How to Disable DHCP and Use Static IP Addresses

Protect Your Wireless Network from Unwelcome Devices

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One of the great things about home routers—wired and wireless alike—is that they generally automatically assign IP addresses to devices that try to connect to the network. Since most users don't know anything about IP addresses, subnet masks and other details, it is both efficient and convenient to let the router take care of those details.

Potential Risks

The downside to this convenience, though, is that the router shows no discretion about which devices to assign addresses to.

A wireless device that gets within range of your wireless network equipment may be able to acquire an IP address from your router. Once added to the network, the connected device can access any open network resources, including unsecured media streamers and poorly secured local files.

An Ounce of Prevention

For small networks like a home network, you can add some extra protection by turning off the DHCP, or automatic IP addressing, feature of the router and manually assigning static IP addresses.

Refer to your wireless network router or access point owner's manual for details about how to access the administration and configuration screen and disable the DHCP functionality. After you do that, you will need to configure each one of your wireless network devices with a static IP address rather than for automatically acquiring IP address information using DHCP.

To find out what your current IP address information is, you can follow these steps:

  1. Click Start followed by Run
  2. Type command followed by Enter
  3. Type ipconfig /all in the command prompt console and press Enter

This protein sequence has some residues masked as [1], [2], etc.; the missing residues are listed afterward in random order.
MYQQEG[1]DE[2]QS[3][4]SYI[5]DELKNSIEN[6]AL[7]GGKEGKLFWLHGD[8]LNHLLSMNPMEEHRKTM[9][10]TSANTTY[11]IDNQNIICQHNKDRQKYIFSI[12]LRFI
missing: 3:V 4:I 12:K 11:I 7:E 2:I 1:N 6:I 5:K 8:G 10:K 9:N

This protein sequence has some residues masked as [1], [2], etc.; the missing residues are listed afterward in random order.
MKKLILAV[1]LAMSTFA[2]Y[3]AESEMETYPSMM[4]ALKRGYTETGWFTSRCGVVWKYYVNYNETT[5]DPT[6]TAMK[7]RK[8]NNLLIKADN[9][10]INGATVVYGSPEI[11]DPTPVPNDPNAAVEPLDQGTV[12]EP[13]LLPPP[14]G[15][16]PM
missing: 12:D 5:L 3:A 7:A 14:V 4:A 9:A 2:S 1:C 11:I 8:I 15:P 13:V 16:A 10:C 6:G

4. The results displayed will tell you the device's current IP address, subnet mask and default gateway as well as the current DNS Servers

To reconfigure the IP address settings of a device in Windows, follow these steps:

  1. Click Start followed by Control Panel
  2. Click Network Connections
  3. Locate the device you want to configure
  4. Right-click it and select Properties
  5. Under the This connection uses the following items window, scroll to the Internet Protocol (TCP/IP) entry and click the Properties button
  6. Select the radio button next to Use the following IP address and enter the IP address, subnet mask and default gateway of your choosing (use the information extracted above as a reference)
  7. Select the radio button next to Use the following DNS server addresses and enter the DNS server IP addresses from the information extracted above

Secure the Router

Establish a strong administrator password on your wireless router. Take advantage of its built-in firewall capabilities as well. Keeping its firmware up to date is also an important factor in your overall network's security posture.

If you're still using the vulnerable WEP-based encryption and your router doesn't support the newer Wi-Fi Protected Access 2 standard, then it may be time to buy yourself a new router. Is Your Router Too Old To Be Secure?

For more Information on wireless network security::

5 Tips for Securing Your Wireless Network

How to Encrypt Your Wireless Network

5 Home Wireless Network Security Questions Answered